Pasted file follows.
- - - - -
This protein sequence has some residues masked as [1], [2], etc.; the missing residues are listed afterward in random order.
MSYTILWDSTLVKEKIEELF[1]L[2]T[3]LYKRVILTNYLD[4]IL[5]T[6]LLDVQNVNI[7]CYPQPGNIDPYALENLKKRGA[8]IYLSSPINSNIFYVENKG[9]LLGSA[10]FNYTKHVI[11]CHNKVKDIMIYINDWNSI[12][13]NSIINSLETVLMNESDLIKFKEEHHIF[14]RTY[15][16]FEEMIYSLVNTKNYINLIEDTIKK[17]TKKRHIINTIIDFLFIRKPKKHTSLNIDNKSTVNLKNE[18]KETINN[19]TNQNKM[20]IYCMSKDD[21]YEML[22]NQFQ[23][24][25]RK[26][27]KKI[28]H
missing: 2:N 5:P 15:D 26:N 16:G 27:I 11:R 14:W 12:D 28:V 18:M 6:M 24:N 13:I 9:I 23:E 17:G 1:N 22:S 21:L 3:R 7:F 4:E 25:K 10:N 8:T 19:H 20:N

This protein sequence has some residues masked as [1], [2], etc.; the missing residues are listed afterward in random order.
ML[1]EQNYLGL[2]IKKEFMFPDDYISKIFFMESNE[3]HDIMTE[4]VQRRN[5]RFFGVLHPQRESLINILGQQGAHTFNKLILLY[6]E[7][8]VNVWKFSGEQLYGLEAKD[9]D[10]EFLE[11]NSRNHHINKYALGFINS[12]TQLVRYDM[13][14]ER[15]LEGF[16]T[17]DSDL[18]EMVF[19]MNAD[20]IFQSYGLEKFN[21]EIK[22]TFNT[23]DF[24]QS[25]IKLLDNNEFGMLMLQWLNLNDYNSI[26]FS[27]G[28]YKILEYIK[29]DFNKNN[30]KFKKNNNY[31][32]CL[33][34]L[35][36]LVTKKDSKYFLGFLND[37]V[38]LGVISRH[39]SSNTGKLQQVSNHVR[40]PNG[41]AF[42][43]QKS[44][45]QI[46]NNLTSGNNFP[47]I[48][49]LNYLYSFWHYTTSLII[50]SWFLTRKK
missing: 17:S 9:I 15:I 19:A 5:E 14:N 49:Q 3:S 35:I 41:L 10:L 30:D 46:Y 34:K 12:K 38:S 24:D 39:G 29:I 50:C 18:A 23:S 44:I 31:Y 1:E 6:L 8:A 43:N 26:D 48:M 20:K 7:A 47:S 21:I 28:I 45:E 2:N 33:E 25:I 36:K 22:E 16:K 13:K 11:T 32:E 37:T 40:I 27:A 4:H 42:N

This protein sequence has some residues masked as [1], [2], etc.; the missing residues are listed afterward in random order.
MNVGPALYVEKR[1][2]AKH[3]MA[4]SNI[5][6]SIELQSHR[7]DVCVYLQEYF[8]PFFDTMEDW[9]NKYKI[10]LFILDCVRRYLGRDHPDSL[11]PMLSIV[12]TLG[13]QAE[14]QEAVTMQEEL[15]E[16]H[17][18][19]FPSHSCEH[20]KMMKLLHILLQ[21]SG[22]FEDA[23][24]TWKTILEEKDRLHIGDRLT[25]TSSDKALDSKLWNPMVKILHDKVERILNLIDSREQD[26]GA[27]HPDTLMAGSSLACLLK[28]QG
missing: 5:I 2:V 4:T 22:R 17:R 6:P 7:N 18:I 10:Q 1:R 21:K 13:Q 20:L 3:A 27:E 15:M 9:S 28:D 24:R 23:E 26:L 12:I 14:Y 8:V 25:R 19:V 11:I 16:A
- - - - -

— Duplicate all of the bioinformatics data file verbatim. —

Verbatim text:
This protein sequence has some residues masked as [1], [2], etc.; the missing residues are listed afterward in random order.
MSYTILWDSTLVKEKIEELF[1]L[2]T[3]LYKRVILTNYLD[4]IL[5]T[6]LLDVQNVNI[7]CYPQPGNIDPYALENLKKRGA[8]IYLSSPINSNIFYVENKG[9]LLGSA[10]FNYTKHVI[11]CHNKVKDIMIYINDWNSI[12][13]NSIINSLETVLMNESDLIKFKEEHHIF[14]RTY[15][16]FEEMIYSLVNTKNYINLIEDTIKK[17]TKKRHIINTIIDFLFIRKPKKHTSLNIDNKSTVNLKNE[18]KETINN[19]TNQNKM[20]IYCMSKDD[21]YEML[22]NQFQ[23][24][25]RK[26][27]KKI[28]H
missing: 2:N 5:P 15:D 26:N 16:G 27:I 11:R 14:W 12:D 28:V 18:M 6:M 24:N 13:I 9:I 23:E 17:G 1:N 22:S 21:L 3:R 7:F 4:E 25:K 10:N 8:T 19:H 20:N

This protein sequence has some residues masked as [1], [2], etc.; the missing residues are listed afterward in random order.
ML[1]EQNYLGL[2]IKKEFMFPDDYISKIFFMESNE[3]HDIMTE[4]VQRRN[5]RFFGVLHPQRESLINILGQQGAHTFNKLILLY[6]E[7][8]VNVWKFSGEQLYGLEAKD[9]D[10]EFLE[11]NSRNHHINKYALGFINS[12]TQLVRYDM[13][14]ER[15]LEGF[16]T[17]DSDL[18]EMVF[19]MNAD[20]IFQSYGLEKFN[21]EIK[22]TFNT[23]DF[24]QS[25]IKLLDNNEFGMLMLQWLNLNDYNSI[26]FS[27]G[28]YKILEYIK[29]DFNKNN[30]KFKKNNNY[31][32]CL[33][34]L[35][36]LVTKKDSKYFLGFLND[37]V[38]LGVISRH[39]SSNTGKLQQVSNHVR[40]PNG[41]AF[42][43]QKS[44][45]QI[46]NNLTSGNNFP[47]I[48][49]LNYLYSFWHYTTSLII[50]SWFLTRKK
missing: 17:S 9:I 15:I 19:A 5:E 14:N 49:Q 3:S 35:I 41:L 10:L 30:D 46:Y 34:K 12:K 38:S 24:D 39:G 29:I 50:C 18:A 23:S 44:I 31:Y 1:E 6:L 8:A 43:N 26:D 48:M 20:K 7:A 47:S 21:I 28:I 45:E 2:N 33:E 25:I 36:K 22:E 16:K 13:K 11:T 32:E 37:T 40:I 27:A 4:H 42:N

This protein sequence has some residues masked as [1], [2], etc.; the missing residues are listed afterward in random order.
MNVGPALYVEKR[1][2]AKH[3]MA[4]SNI[5][6]SIELQSHR[7]DVCVYLQEYF[8]PFFDTMEDW[9]NKYKI[10]LFILDCVRRYLGRDHPDSL[11]PMLSIV[12]TLG[13]QAE[14]QEAVTMQEEL[15]E[16]H[17][18][19]FPSHSCEH[20]KMMKLLHILLQ[21]SG[22]FEDA[23][24]TWKTILEEKDRLHIGDRLT[25]TSSDKALDSKLWNPMVKILHDKVERILNLIDSREQD[26]GA[27]HPDTLMAGSSLACLLK[28]QG
missing: 5:I 2:V 4:T 22:R 17:R 6:P 7:N 18:I 10:Q 1:R 21:K 13:Q 20:L 3:A 27:E 15:M 9:S 28:D 24:R 23:E 26:L 12:I 14:Y 8:V 25:R 19:V 11:I 16:A